Securing space in the skyline: the 1960s
The Bennet campus extension in the late 1950s was the first time the university stretched into Victoria Park. The buildings of the extension were all designed to be relatively low lying out of respect for the Arch of Remembrance. However as the university grew at a pace so did the needs of its students and staff and the skyline began to change.
In 1960, College Hall – situated about a mile from campus and fit with balconies, a library, darkroom, laundry, and common room – was opened for female students.
The building was originally designed by Sir Leslie Martin and Trevor Dannatt. But in 2013, after a period of being empty, it was refurbished by Associated Architects to become the award-winning conference centre College Court.
“College Hall is a fine example of the architecture of the period,” says alumnus Colin Hyde, who now works here. “Its design seemed to be a cut above most of the other halls. With the Attenborough Arboretum behind it, this forms a lovely part of Leicester.”
But there were another three buildings that would come to dominate campus. By 1961, the university was keen to be seen and commissioned modernist architect Denys Lasdun to design a building that would make an impact on Leicester’s skyline. The result, the Charles Wilson Building – named after the university’s first vice-chancellor – is reminiscent of the National Theatre in London. While its completion in 1967 brought brutalist architecture to campus, its purpose was much friendlier, serving as a leisure space for staff and students.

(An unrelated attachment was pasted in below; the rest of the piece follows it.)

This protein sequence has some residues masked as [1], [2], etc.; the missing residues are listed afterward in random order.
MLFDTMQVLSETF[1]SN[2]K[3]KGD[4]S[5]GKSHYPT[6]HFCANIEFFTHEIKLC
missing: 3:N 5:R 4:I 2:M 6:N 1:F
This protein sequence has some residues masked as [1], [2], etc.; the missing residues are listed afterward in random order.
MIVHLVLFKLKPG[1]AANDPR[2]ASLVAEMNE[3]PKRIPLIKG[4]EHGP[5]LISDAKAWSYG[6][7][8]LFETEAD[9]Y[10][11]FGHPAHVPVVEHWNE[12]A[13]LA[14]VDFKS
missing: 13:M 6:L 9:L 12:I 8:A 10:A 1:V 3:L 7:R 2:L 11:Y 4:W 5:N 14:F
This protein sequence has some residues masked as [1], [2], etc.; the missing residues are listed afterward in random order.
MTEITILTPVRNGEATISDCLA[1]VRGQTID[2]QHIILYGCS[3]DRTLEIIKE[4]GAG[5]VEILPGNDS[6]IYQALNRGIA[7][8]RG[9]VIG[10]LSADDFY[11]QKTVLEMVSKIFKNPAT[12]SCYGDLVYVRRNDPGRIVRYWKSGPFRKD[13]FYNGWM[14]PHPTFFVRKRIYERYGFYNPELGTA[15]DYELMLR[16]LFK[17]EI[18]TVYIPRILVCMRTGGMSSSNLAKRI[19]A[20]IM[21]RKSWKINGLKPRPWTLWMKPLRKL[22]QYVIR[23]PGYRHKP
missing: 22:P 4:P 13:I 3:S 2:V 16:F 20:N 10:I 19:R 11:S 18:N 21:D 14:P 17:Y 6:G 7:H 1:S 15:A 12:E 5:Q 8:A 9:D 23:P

Another of the architectural triumvirate of the period – the Engineering Building – was finished in 1963. Designed by architects James Gowan and Sir James Stirling, alongside engineer Frank Newby, it is one of the world’s most famous works of postwar architecture.
The building – inspired by aircraft carriers – houses workshops, laboratories, offices and lecture halls for engineers. It is about both form and function: for example, both its rippling glass roofs point north to avoid direct sunlight, which could affect the delicate instruments it houses.
Nor did the university stop there. Building works to the 18-storey Attenborough Tower started in 1966. Named after principal Frederick Attenborough, it played home to the arts and social sciences faculties – as well as the infamous paternoster lift.
A huge source of fun – and some trepidation – the elevator moved constantly and had open cars, with no barriers, so people simply hopped on and off to travel up and down the tower. It ran for nearly 40 years before needing to be replaced in 2017.